The next piece of the puzzle and how we know this carbine came from Australia. There is a tiny mark found on the bottom of the frame just in back of the forewood, "JR 10095". This mark is so small, you almost don't see it but there was only one person in the world who used this marking on their Winchesters. His name was James Rosier and he owned a store at 66 Elizabeth Street in Melbourne, Australia from around 1880-1920. Rosier was one of only a handful of dealers who marked the guns they retailed. All Winchesters he sold as new bear his marking and some type of inventory or invoice #. Rosier bought and sold quite a number of Model 1873's to farmers, gold miners, ranchers, and even law enforcement all across the state of Victoria in Southeastern Australia during the late 19th century. He even supplied several dozen 1873 SRC's to one of Australia's most notorious jails, the Pentridge Prison in Melbourne. In fact, there are several documented Rosier-supplied 73 SRC's with Pentridge history in very close proximity to this carbine's serial number in the 117,000 range with one less than 10 numbers away. A lot of folks think Winchester was an American Company that sold their repeating rifles to be used in the American West. Its true, they did play an important role in the American West. However, we'll also contend that much of the true history and historical significance of Winchester has been lost to our romantic notions of the American West through decades of countless movies and novels. Winchester was quite simply much bigger than this... a true world-class gun manufacturer that shipped their products throughout the world (especially the Models 1866, 1873, and 1892). Perhaps arguably, the Microsoft of their day!
Lastly, we contacted the Buffalo Bill Historical Center which houses the original Winchester shipping records. The were able to trace this 1873 back to its initial shipment (which probably went either straight to Rosier or a large Distributor and then Rosier) from the Winchester warehouse and confirm its configuration as a carbine:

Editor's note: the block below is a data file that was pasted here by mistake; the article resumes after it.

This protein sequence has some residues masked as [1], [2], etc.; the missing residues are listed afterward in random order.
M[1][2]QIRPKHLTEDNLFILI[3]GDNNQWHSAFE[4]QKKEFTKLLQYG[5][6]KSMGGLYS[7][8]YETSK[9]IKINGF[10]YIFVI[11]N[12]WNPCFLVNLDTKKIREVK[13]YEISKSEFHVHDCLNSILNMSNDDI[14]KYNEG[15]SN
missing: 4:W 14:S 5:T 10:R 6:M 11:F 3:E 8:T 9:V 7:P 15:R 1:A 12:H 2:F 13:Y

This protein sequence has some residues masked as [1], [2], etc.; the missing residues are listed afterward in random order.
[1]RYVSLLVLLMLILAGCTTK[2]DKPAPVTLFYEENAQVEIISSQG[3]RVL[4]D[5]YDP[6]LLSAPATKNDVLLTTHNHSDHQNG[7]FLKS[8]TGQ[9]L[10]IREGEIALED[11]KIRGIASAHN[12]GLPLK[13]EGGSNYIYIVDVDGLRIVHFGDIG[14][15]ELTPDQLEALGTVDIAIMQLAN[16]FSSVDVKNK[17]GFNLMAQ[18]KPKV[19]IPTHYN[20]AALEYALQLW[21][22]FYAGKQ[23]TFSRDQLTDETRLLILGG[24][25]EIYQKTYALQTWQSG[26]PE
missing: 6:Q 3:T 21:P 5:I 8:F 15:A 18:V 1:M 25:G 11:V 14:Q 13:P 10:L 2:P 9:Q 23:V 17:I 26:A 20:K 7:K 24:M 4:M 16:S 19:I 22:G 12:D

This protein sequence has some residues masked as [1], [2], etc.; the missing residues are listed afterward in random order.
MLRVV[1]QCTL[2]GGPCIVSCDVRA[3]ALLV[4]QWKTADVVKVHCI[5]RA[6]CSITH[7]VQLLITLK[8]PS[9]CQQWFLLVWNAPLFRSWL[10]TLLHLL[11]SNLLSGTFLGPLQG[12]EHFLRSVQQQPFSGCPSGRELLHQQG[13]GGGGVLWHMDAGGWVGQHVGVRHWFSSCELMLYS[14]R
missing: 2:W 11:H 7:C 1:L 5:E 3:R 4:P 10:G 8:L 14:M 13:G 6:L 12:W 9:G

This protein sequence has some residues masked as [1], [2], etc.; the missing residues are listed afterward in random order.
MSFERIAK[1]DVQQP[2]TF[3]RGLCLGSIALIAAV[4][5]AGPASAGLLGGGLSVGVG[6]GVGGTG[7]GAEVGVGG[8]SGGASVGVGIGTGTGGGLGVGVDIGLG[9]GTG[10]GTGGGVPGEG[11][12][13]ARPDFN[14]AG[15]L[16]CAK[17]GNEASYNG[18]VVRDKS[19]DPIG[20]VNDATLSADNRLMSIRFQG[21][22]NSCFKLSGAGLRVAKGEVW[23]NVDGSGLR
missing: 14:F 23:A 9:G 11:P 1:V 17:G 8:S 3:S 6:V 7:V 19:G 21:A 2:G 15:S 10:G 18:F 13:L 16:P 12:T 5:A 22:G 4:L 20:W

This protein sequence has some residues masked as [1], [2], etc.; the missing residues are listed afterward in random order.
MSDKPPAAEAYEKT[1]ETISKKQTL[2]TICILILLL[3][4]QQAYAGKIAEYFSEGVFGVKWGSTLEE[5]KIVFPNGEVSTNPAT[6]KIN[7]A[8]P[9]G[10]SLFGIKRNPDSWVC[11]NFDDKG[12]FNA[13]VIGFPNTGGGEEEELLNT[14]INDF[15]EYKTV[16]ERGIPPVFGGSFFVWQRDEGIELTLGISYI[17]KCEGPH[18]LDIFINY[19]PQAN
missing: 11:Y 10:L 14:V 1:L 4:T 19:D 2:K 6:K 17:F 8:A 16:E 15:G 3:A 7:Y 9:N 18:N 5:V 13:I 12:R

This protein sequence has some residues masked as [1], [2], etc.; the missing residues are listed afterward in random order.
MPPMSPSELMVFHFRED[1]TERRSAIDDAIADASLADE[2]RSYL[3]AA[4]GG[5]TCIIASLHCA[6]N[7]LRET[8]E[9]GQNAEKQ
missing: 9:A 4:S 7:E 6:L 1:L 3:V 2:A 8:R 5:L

On your model 1873, serial number 117476:
Date In: 2-22-1883
Date Shipped: 2-27-1883
Order Number: 2725
They were also able to add the following information:
"I looked at the page before and the page after Win. 1873, SN 117476 and counted just 23 guns in Order 2725 ."
Records Specialist Cody Firearms Museum
That said, that's all we know about this gun. Most antique guns have survived with very little history and while this one is far from complete, it is quite exciting to have such a nice example that can be traced back to 3 identified owners (Mr. Rosier, Mr, Martin, and Mr. Martin's Son) and having lived on 3 different continents, 3 countries, and at least 3 major cities its lived/visited over the past 125 years.
Condition: NRA Antique Excellent Plus. 100% original down to the smallest screw. Original 3 piece cleaning rod kit are still in the buttstock. The frame has 90-93% strong original blue with the balanced flaked and turned to a smooth patina. Note: The blue loss is primarily due to natural aging rather than wear with bulk towards the forward part of the frame and left sideplate. The loading port has 98% bright fire blue intact. High wear areas like the Bolt and firing pin still show 95-98% original blue. Both the hammer and lever still retain most of their original case colors mixed with old dried grease. Barrel and magazine tube are about as good as you'll ever find...98% bright shiny original blue with a few light speckles of patina from age. What's even more amazing are the barrel bands which are the highest points along the sides of the barrel and usually show significant amounts of finish loss. Not so on this one...the best you'll ever see still showing 97-98% strong original blue intact. Original ladder rear sight shows 95% original blue with hardly any slide wear. Even the dust cover rail on the top of the frame has most of its original blue. The screws have never been turned on this gun...they are perfect. Actually, let me take that back...the sideplate screw was turned once (1920's English Proofing house?). The wood is as nice as you'll find on a carbine showing just a handful of minor surface blemishes since 1883. The wood retains nearly all of its original oil finish with no chips, cracks, or repairs. Wood to metal fit is PERFECT, none better...its never been off the gun! Mechanics are like new and bore is mint!